The Al-Raya headline calling the Saudi players "terrorists"

The report evoked harsh responses in the Saudi press the following day, with papers castigating Al-Raya for its comments and claiming that the "lying" and "mercenary" Qatari press had described the Saudi players as "terrorists" in an attempt to disassociate Qatar from the terrorism it finances and exports.[v]

Headline in Saudi daily Al-Riyadh: "For the Mercenary [Qatari] Media – Standing Up for the Homeland Is an Absence of Values"

Diverse Responses In Saudi Media: Support For The Saudi Team's Decision, Alongside Criticism

Saudi Sports Columnist: Observing A Minute Of Silence Is Forbidden In Islam; Why Don't Westerners Pay Tribute To Arab Terror Victims?

In response to the criticism in the Qatari press and the branding of the Saudi players as "terrorists," 'Abd Al-'Aziz Al-Daghaithir, a sports columnist for the Saudi daily Al-Jazirah, called for punishing all those who had made accusations against the Saudi team. He noted that while the Saudis were expected to observe a minute's silence in memory of the London victims, Westerners have never paid tribute to the victims of terrorism in Saudi Arabia, Iraq and Bahrain. He also explained that observing a minute's silence is a foreign custom without basis in the shari'a and is therefore considered a forbidden innovation in Islam. He wrote:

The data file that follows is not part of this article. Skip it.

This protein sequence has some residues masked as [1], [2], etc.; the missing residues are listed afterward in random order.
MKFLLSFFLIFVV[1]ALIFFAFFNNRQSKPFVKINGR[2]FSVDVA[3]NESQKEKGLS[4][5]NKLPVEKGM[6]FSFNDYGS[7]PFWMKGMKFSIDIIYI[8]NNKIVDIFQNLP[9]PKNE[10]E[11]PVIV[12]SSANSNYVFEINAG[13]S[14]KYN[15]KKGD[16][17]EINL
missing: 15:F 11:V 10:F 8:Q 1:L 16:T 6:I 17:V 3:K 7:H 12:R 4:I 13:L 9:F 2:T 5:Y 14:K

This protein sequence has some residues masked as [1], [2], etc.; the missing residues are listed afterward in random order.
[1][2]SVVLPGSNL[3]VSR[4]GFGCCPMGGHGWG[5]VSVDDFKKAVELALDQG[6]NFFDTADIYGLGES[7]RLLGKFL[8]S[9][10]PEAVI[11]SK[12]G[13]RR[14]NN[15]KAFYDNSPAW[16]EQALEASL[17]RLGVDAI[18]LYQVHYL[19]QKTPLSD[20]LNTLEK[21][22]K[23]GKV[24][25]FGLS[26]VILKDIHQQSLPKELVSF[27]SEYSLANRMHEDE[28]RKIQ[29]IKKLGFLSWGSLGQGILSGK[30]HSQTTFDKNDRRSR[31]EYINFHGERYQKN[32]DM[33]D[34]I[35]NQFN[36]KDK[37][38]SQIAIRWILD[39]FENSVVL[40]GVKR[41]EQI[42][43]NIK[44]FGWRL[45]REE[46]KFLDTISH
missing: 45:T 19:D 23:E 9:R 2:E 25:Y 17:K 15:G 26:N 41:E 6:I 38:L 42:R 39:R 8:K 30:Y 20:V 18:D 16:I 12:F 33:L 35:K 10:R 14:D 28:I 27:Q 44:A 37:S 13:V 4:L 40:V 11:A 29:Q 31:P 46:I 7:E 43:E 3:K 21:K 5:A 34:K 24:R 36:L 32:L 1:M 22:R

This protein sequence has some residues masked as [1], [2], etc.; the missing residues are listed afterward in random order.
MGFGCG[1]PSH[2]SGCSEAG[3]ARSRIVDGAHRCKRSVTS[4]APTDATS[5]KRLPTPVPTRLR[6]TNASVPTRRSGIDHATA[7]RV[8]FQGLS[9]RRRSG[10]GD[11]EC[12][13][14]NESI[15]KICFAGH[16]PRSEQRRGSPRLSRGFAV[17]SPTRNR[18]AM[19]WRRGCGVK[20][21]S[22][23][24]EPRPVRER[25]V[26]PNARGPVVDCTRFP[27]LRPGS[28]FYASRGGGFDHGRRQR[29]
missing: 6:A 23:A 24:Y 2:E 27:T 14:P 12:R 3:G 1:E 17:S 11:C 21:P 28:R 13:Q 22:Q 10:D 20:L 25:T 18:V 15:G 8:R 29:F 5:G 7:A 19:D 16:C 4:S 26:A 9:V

"I cannot find a single justification... for the criticism and accusations that have been hurled at the Saudi team and its members for failing to observe a minute of silence... This [custom] is totally foreign to us, is not accepted [among us] and is not anchored in [our] principles or faith, and therefore [observing a minute of silence as a display of] mourning is effectively prohibited... Nor is this [custom] anchored in international norms or protocol, otherwise we would have asked the world's [sports] teams to observe not just one minute of silence, but rather a minute of silence each day in memory of the people who are killed every day in various terrorist attacks all over the world.